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The end of feudalism

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  • vmichna
    A fief was granted to my gr-gr grandmother s ancestoral village in 1272. Feudalism ended in the 1600s. My ancestor, Adam, moved there in 1630 and bought a
    Message 1 of 2 , Sep 1, 2011
      A fief was granted to my gr-gr grandmother's ancestoral village in 1272. Feudalism ended in the 1600s. My ancestor, Adam, moved there in 1630 and "bought" a farm.

      A source I found says that feudal customs and rights remained enshrined in the laws of many regions including Austria and Germany until abolished by the French Revolution or the reforms of Napolean. So did my family own land in the sense that we own land today? I need someone who understands this chapter in European history more than I do to clarify.

      Thanks,

      Valorie Michna
      Researching Michna, Sasin, Holain, and Pitlik
    • dofrco@embarqmail.com
      Valorie, I doubt that I have any more understanding of European history than you do, but I’ll try to contribute my understanding. When you said that
      Message 2 of 2 , Sep 3, 2011

        Valorie,

        I doubt that I have any more understanding of European history than you do, but I’ll try to contribute my understanding. When you said that feudalism ended in the 1600’s, it threw me a curve.  So, I dug through my records to see what they said (which is feat in itself J ).  After reading them, I think that your ancestors didn’t actually “own” their property until at least 1848.

        Below are 2 sources.  Number 1 is from a researcher that I hired. Number 2 is from a website which addresses your question.

        Hope this helps,

        Doris Barton Coats

         

        1.    During the serfdom and even to the end of the 19th century the rural population in middle Europe

        was stratified in several categories. The country was divided into basic economic units, called lán

        (Engl. virgate, yardland). The lán represented so much agricultural soil that can offer a sufficient

        living for a medium family. According to the soil fertility it represented 10 – 20 hectares (25 – 50

        acres). The man working on the lán in the conditions of serfdom was rolník or láník, Germ. Bauer

        or Lahner (Eng. peasant). Only from 1848, when the serfdom was canceled and the peasants started

        to be real owners of their land we can talk about sedlák “farmers”…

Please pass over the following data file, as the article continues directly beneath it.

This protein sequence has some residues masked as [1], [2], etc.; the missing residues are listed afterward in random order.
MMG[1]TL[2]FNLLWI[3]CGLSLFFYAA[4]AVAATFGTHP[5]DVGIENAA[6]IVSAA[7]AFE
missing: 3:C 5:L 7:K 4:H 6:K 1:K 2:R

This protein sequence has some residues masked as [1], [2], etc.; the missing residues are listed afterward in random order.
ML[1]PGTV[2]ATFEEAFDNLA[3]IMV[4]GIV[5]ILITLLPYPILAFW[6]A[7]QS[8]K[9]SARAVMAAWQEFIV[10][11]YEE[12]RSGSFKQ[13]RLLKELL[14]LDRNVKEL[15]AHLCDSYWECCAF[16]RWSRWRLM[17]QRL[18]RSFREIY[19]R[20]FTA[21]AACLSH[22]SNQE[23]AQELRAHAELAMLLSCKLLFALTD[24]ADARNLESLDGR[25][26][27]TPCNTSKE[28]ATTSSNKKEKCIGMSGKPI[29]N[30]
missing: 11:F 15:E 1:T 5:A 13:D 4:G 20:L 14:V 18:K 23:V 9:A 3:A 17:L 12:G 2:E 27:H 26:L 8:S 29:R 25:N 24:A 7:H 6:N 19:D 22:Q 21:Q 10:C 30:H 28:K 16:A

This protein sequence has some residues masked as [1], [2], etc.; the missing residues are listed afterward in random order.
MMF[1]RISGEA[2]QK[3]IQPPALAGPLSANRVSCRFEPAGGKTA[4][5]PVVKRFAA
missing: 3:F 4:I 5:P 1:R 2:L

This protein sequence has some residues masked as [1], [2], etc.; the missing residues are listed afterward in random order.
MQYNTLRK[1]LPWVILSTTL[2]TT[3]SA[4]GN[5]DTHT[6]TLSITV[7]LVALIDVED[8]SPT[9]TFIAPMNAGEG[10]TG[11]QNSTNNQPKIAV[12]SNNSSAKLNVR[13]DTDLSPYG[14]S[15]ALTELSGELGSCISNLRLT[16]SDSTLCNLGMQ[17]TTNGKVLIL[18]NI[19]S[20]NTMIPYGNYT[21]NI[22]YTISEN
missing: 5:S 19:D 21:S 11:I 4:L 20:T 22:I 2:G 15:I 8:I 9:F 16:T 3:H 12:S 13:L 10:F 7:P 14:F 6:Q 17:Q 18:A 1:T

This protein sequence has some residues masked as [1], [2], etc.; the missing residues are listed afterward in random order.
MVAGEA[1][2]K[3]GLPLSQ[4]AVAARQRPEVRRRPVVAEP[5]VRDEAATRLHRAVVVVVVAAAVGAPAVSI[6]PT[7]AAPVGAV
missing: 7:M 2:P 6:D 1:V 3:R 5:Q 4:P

2.    In the 19th century, peasants faced a hard and oppressed life. The Czech (Bohemian), Moravian and Slovak lands were ruled as part of the Habsburg dominions. This foreign rule over the once independent Bohemian kingdom was long resented and opposed by its inhabitants. In a period of European enlightment, the habsburg emperors kept their peasants vertiually in slavery and poverty, without political or religious freedom.

        In 1848, revolutions broke out throughout the declining Habsburg empire against their feudal and conservative rule. Some of the Czech protestors had the dream to restore an independent democratic Czech state, although most would have been happy with some form of self-rule and larger freedom.

        Although suppressed quickly, it forced the Habsburg rulers to allow thier subjects greater freedom. The most important change was abolishing serfdom. Until that time, the aristocratic families controlled all aspects of the village live. Marriage outside the parish or moving to a different village could only be done with special permit of the feudal nobility. Although the peasants had the possibility to appoint an heir who would inherit the farm, this only concerned the right to live and work there, the actual premises were property of the manor. The peasant had to work for free regularly for the manor,a duty called robota (from which originated the word robot!).

        This all changed after 1848. The forced payments to manor, church, and school were abolished and the peasants could freely resettle or move. They also could buy the farm premises from the manor, who exerted this final payment from the now free farmers.

        http://www.rozmberk.org/?act=20

         

         

        From: TexasCzechs@yahoogroups.com [mailto:TexasCzechs@yahoogroups.com] On Behalf Of vmichna
        Sent: Thursday, September 01, 2011 3:29 PM
        To: TexasCzechs@yahoogroups.com
        Subject: [TexasCzechs] The end of feudalism

         

         

        A fief was granted to my gr-gr grandmother's ancestoral village in 1272. Feudalism ended in the 1600s. My ancestor, Adam, moved there in 1630 and "bought" a farm.

        A source I found says that feudal customs and rights remained enshrined in the laws of many regions including Austria and Germany until abolished by the French Revolution or the reforms of Napolean. So did my family own land in the sense that we own land today? I need someone who understands this chapter in European history more than I do to clarify.

        Thanks,

        Valorie Michna
        Researching Michna, Sasin, Holain, and Pitlik

        .

        http://geo.yahoo.com/serv?s=97359714/grpId=487651/grpspId=1706337062/msgId=58822/stime=1314908965/nc1=3848621/nc2=5741395/nc3=4025304

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